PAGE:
Walter Schiedel and Steven Friesen, two historians of the Roman Empire, have recently attempted to estimate wealth inequality in the Roman Empire when it was at its zenith using papyri ledgers, previous scholarly estimates, imperial edicts, and Biblical passages. Schiedel and Friesen estimate that in 150 AD, the top 1% of Roman society controlled 16% of the wealth, less than half of what America’s top 1% control today! It is also much lower than wealth concentration in N. Ireland - according to the estimate in my recent OEP article, the top 1% of population back in 2001 controlled 22% of the wealth. I have no doubt that that figure is much higher for 2011. You can read more about Schiedel and Friesen's work here.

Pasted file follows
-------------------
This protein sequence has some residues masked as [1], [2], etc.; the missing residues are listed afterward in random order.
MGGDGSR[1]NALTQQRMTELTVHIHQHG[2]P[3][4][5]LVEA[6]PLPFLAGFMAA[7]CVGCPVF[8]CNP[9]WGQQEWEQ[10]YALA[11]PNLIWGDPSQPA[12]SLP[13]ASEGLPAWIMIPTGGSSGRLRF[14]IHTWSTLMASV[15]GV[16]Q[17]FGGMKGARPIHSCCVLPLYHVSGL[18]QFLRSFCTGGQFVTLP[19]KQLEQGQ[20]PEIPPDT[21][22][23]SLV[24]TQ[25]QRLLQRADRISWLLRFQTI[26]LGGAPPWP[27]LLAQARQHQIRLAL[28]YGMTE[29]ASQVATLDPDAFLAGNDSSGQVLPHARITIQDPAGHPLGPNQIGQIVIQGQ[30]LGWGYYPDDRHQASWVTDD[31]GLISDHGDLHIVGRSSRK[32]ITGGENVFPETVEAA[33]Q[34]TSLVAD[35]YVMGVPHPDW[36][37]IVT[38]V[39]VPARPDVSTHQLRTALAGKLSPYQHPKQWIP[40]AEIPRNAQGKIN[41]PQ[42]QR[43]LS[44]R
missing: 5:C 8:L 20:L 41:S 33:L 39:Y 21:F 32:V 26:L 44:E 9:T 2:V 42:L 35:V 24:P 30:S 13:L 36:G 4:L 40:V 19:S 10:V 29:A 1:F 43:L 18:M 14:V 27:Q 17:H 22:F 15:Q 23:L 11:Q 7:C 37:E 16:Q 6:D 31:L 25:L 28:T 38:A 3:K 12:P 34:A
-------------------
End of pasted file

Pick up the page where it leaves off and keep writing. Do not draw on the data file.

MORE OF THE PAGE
The Berkeley Earth Project , an independent study of global warming, has found that the earth has become a degree warmer over the past half century. However, the statistical uncertainty surrounding pre-1920 estimates makes it very hard to say much about long-term trends - click here for graph . This is one of my concerns with the global warming debate - we simply don't have trustworthy long-run data which looks at temperature changes over the last millennium (or two). My second concern with the global warming debate is that it is very hard to prove any sort of casual link between global warming and human activity. The scientists may be able to show correlation between global warming and our production of carbon dioxides etc., but correlation is not causation. My third concern with the debate is that those who are sceptical or agnostic are stereotyped as flat-earthers or intellectually-challenged crackpots. This only stifles debate and the progress of science itself.